Property sellers have been warned they could face difficulties if they fail to implement new regulations governing fire and smoke detectors.
From February 1, 2021 standards that have long applied to the private rented sector will cover all homes, regardless of the property tenure.
The Housing (Scotland) Act 1987 (Tolerable Standard) (Extension of Criteria) Order 2019, obliges all homeowners to fit tamper proof, long-life lithium battery alarms or mains-operated alarms with battery backup. Regardless of the type installed, all smoke and heat detectors must be interlinked.
The standards have been introduced following the Grenfell Tower fire in June 2017 and the Scottish Government’s subsequent consultation on improving fire safety.
In December 2017, NAEA Property mark and ARLA Property mark responded to a ministers’ consultation on fire and smoke alarms in Scottish homes.
They argued that standards already existing in the private rented sector should be replicated across all tenures, and that sealed battery-operated alarms should be allowed in meeting the requirements.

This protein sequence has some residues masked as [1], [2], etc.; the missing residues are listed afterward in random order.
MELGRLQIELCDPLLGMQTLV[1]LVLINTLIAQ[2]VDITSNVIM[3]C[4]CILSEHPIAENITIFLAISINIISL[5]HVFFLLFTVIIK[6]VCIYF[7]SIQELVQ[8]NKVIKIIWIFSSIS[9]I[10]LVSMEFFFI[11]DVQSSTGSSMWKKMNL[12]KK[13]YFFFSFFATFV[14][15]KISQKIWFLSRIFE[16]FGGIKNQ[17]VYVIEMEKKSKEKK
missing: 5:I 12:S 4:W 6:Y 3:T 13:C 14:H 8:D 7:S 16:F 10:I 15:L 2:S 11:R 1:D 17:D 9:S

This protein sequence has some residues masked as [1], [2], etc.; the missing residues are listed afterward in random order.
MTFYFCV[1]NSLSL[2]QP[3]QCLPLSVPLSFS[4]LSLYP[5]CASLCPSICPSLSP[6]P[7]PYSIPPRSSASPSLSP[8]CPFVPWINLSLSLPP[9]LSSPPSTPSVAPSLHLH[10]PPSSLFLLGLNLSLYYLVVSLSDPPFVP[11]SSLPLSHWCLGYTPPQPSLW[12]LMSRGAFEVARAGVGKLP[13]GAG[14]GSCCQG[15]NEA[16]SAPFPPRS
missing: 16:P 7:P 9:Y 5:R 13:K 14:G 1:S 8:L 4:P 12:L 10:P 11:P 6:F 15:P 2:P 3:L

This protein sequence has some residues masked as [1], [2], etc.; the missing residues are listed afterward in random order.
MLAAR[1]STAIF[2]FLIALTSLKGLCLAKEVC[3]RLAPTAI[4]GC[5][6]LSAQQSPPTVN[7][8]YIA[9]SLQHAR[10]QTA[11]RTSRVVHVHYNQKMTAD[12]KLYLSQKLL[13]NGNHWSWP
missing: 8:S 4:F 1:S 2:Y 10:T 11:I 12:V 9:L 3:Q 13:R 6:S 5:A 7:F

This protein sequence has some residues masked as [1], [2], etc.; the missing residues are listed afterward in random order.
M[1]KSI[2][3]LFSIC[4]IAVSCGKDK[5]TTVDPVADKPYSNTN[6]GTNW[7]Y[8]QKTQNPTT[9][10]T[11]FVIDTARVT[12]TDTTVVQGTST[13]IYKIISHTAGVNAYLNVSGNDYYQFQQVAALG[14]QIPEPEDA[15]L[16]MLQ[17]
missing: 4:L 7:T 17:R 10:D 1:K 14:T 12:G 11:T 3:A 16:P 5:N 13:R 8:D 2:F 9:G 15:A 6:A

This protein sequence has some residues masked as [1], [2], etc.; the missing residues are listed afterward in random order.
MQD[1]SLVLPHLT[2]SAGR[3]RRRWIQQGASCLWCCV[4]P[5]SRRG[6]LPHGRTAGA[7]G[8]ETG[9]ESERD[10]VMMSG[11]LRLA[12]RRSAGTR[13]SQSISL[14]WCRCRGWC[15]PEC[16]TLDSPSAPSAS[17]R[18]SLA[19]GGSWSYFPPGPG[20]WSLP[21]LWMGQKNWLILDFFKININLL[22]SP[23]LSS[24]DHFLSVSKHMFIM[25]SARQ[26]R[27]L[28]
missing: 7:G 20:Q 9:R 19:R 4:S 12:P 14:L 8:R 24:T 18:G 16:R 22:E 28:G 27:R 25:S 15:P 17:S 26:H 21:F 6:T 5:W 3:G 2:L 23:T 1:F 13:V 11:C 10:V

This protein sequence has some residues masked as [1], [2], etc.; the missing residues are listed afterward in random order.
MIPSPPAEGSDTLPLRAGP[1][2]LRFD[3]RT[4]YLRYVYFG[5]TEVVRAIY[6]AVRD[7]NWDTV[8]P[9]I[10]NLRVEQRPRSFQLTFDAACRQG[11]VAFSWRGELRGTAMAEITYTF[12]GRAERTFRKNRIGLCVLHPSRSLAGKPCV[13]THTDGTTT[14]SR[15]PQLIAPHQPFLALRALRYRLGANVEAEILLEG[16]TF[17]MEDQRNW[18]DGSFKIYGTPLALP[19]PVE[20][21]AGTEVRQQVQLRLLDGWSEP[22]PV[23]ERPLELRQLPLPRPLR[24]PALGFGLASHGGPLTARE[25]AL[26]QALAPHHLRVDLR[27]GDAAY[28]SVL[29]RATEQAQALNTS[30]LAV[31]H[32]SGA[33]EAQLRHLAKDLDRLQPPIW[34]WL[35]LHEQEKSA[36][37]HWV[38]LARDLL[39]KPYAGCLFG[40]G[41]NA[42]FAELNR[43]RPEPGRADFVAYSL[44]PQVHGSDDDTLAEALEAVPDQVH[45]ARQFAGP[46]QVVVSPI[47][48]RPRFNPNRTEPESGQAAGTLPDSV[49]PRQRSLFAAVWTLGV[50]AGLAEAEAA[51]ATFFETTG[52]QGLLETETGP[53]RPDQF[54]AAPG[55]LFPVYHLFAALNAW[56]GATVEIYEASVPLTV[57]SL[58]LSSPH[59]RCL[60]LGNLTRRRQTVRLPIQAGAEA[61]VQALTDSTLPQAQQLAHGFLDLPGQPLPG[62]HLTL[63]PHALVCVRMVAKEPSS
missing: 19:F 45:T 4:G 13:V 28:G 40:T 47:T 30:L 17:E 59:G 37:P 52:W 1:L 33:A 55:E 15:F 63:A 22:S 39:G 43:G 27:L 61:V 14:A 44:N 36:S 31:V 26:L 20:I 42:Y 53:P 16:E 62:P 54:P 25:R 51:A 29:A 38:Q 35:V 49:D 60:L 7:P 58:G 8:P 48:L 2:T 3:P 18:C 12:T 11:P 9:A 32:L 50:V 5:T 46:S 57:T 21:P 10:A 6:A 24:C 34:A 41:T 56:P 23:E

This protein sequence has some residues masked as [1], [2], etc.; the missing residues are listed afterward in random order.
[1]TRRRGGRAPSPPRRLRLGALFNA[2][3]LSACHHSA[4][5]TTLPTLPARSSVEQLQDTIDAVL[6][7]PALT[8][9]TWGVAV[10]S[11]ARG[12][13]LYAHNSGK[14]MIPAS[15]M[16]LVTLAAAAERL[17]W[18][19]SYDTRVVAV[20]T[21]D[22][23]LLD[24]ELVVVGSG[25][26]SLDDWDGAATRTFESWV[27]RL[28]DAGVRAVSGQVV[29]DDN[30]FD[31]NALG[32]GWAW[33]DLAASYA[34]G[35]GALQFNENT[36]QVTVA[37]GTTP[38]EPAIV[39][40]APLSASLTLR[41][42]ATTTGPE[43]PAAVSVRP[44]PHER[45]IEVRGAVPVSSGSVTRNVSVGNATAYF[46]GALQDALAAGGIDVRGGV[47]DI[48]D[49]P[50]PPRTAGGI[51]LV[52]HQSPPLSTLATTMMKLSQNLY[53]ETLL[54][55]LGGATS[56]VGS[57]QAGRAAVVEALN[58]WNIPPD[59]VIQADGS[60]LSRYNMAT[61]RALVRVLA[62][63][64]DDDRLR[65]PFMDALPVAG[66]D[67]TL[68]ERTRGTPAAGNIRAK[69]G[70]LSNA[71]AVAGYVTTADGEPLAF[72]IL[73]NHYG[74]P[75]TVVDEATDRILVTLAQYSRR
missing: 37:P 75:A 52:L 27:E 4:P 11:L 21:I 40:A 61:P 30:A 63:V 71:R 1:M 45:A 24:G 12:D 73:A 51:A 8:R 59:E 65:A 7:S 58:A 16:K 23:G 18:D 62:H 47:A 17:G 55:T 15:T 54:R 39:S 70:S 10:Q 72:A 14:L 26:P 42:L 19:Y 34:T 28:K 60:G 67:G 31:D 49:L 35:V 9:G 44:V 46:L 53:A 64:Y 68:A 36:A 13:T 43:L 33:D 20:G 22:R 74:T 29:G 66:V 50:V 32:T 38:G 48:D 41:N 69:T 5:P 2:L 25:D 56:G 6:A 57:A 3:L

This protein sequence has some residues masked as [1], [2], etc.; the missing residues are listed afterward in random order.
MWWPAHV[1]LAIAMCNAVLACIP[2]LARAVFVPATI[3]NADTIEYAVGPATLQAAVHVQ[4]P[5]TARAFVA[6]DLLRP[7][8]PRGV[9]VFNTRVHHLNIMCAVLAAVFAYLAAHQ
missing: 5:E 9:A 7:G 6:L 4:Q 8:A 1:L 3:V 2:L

Homeowners have two years to comply with the rules which require that:
Homeowners who fail to comply could have negative comments about their properties included in home reports or they could receive an order from their local council requesting they bring the property up to standard.
Gregor Cope, director of Scottish Property Centre Shawlands, said: “The changes may be almost two years away, but buyers and sellers should familiarise themselves with the new rules sooner rather than later to avoid falling foul of the legislation, should their property be inspected.
“With the standards affecting every homeowner, the regulations will ensure everyone benefits from the same high-level of protection whether they own their home or rent from a social or private landlord.”
For more information on the new standards and what homeowners are required to do to meet them, call your local Scottish property Centre branch or visit www.scottishpropertycentre.net.